When you’re running on a Linux System (or any Unix Operating System), it’s common to use a swap to complete and optimize the memory usage on the computer (especially for older ones). There are different ways to do that, you can:
- Create a swap on a full partition system (most of Linux distribution will allow you to create it when installing the system or later using fdisk commands to create partition and activate it by following the same steps than below from #2)
- Create a swap file later on any partition and activate it directly using command-line
I will present here the second case: the creation of a swap file (you will need to get root rights to perform most of the following commands).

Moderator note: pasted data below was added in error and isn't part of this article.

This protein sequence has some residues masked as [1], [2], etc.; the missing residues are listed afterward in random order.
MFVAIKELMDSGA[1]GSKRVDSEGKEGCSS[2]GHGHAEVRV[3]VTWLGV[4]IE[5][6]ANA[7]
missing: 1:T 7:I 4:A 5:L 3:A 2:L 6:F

- Create a file with dd command to create a 1024MB empty file (which will be used by swap).
Shell1dd if=/dev/zero of=/swap1 bs=1024 count=1048576
We are here writing a file of 1024*1024MB=1048576 blocks size with a Read/Write of 1024 bytes at a time.
- Now format the file to swap format
- Ensure that the rights access are correct on this file (for security purposes)
Shell12chown root:root /swap1chmod 0600 /swap1
- Now activate swap on your file
- To deactivate swap on your file, juste use the following command
You can now check your swap availability by using the top or free -m command.
Right now, you probably want this swap file to be mounted and activated automatically at the system startup to avoid to perform these steps manually each time ? No problem, juste edit the /etc/fstab file and add this following line:
/swap1 swap swap defaults 0 0
Your system has now a swap file ready to use !